To Drink, Or Not To Drink: The Newburgh Water Crisis

Image courtesy of: https://www.huffingtonpost.com/entry/newburgh-water-pfos_us_5aa0368ce4b0e9381c14d4f7

By James McVey

Newburgh has been making a splash in the news recently regarding its water. The water supply has been contaminated, and culprit is none other than per – and polyfluoroalkyl substances (PFAS), a group of man-made chemicals that includes PFOA, PFOS, GenX and many other chemicals.

According to the EPA, PFAS are “very persistent in the environment and in the human body – meaning they don’t break down and they can accumulate over time”; unfortunately, this problem will not evaporate anytime soon. These chemicals are quite ancient: Since the 1940s, they have been mass manufactured and used in many industries in both the United States and the rest of the world.

If only the situation was as easy to solve as not drinking the water. Back in 2016, the city of Newburgh stopped obtaining its water from the 1.3-billion-gallon natural reservoir of Lake Washington. This happened a few months following New York State beginning to regulate PFOA, identifying it as a hazardous substance.

August 2016 brought a switch to the Catskill aqueducts, which originates at the Ashokan Reservoir in Ulster County and is the same water that gets pumped into New York City. The financial burden of this switch was in part relieved by the State of New York.

The hardest part of the problem is all the ways PFAs can be ingested by people and all other life forms, such as plants and soil. Aside from drinking water, food is the next biggest fish to fry. New York State Department of Environmental Conservation’s Commissioner Basil Seggos stated in a press conference back in July 2017, “PFOs has a greater affinity for protein.”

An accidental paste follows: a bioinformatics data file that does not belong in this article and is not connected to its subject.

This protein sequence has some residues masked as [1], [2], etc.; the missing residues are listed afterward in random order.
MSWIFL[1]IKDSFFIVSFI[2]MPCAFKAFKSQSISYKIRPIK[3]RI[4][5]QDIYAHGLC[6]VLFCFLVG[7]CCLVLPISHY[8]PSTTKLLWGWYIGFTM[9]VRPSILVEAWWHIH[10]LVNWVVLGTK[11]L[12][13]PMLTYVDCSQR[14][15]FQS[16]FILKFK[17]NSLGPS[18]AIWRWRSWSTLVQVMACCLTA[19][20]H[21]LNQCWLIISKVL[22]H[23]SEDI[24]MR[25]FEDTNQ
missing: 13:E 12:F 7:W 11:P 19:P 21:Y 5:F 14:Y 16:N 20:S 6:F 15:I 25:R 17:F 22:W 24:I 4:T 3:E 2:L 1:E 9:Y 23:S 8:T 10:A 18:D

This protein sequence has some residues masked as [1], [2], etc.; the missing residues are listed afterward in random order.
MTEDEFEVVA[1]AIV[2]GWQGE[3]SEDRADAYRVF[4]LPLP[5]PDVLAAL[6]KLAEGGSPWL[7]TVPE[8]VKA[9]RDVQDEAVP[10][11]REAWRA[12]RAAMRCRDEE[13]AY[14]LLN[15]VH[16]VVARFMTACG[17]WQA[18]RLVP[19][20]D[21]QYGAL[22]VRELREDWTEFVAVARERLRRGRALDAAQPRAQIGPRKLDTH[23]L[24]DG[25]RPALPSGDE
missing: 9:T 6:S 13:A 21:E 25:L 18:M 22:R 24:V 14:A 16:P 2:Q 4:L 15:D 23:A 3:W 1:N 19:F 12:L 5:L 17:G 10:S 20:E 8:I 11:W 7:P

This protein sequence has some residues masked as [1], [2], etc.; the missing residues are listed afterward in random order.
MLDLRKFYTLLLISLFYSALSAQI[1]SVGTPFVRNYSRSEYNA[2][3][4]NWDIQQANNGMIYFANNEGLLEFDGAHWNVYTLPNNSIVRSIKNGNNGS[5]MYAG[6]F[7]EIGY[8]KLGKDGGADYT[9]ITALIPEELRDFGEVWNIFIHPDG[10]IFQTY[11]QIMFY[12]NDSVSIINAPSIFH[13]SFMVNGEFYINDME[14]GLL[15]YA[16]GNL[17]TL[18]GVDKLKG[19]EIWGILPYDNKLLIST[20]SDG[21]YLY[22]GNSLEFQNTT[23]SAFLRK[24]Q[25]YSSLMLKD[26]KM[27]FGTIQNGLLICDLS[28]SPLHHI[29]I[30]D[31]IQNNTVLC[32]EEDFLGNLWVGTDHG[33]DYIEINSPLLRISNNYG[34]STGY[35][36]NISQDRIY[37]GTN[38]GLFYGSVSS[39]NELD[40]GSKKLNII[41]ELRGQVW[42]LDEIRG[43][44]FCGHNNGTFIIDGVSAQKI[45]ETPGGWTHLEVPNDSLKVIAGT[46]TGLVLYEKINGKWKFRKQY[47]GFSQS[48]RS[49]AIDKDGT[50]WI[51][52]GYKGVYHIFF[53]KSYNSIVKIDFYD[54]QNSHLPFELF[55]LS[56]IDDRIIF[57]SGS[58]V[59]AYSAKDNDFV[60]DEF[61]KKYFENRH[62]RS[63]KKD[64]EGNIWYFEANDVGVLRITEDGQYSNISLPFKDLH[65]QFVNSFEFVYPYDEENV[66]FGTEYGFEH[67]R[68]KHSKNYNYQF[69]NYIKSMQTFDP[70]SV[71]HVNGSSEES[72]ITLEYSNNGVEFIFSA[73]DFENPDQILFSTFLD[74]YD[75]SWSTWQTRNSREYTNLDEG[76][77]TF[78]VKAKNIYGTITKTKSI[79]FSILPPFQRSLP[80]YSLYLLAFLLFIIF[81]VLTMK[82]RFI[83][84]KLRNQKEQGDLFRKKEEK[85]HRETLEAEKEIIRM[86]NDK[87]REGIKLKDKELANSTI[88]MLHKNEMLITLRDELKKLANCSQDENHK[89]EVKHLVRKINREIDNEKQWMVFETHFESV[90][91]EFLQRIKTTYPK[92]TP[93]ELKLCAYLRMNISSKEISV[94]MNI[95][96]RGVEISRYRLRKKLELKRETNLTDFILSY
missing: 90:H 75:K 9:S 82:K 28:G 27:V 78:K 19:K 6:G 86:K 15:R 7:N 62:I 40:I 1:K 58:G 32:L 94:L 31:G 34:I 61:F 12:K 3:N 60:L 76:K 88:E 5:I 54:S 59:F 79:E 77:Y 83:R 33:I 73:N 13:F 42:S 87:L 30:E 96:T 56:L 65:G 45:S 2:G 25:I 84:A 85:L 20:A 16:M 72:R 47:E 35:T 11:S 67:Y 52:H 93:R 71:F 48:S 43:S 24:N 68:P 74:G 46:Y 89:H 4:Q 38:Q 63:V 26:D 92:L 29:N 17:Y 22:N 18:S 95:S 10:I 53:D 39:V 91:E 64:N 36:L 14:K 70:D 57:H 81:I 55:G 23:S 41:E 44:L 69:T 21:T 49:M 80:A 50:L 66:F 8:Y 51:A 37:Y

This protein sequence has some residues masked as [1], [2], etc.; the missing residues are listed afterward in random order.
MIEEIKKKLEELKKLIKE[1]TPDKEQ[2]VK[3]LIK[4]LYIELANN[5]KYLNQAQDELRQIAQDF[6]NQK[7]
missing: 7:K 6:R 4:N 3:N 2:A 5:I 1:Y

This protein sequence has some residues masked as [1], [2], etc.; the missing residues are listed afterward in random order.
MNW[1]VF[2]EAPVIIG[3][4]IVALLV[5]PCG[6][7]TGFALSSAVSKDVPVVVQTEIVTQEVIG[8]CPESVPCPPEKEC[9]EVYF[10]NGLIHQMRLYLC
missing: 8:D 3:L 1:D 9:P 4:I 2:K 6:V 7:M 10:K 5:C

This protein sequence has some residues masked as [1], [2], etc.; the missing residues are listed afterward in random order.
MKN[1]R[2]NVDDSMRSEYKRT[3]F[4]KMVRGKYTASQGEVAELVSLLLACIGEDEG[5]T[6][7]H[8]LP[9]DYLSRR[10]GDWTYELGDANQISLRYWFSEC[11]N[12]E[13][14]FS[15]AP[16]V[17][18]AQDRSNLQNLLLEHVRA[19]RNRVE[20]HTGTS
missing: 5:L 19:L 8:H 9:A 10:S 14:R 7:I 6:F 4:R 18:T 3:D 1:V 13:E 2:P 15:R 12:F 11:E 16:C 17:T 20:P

Despite this preference, PFOs are quite open to residing in myriad woodland creatures, aquatic animals, plants and even soil. They form a large component of products that deal with resistance to: grease, water or oil. We are drinking PFAs and eating them, potentially without being aware of their presence. If you have lived in the Hudson Valley for more than two years, you are potentially at risk.

The adverse effects of PFOs that are uncontested are higher cholesterol levels amongst individuals exposed, and tumors to animals who have ingested higher than average levels. More limited findings also point to: low birth weight, impotency, liver problems, weakened immune system, tumors, cancer, and a host of thyroid problems.

Currently, the city of Newburgh is using Brown’s Pond instead of the Catskill Aqueduct, while $1 billion is spent on maintenance and fixing a leak.

In response to this ongoing issue the city of Newburgh is filing a federal lawsuit against the US Air Force, Stewart International Airport, New York State and manufacturers of firefighting foam.

Citizens of the city of Newburgh have 19 micrograms of PFAs per liter of blood, which is three times the national average, as reported by a press release from the city government. It is believed to be much worse than this, since less than 10 percent of the city underwent blood tests, with little attention paid to groups of people who live elsewhere but spend considerable time in Newburgh, such as students of both Orange County Community College and Mount Saint Mary College.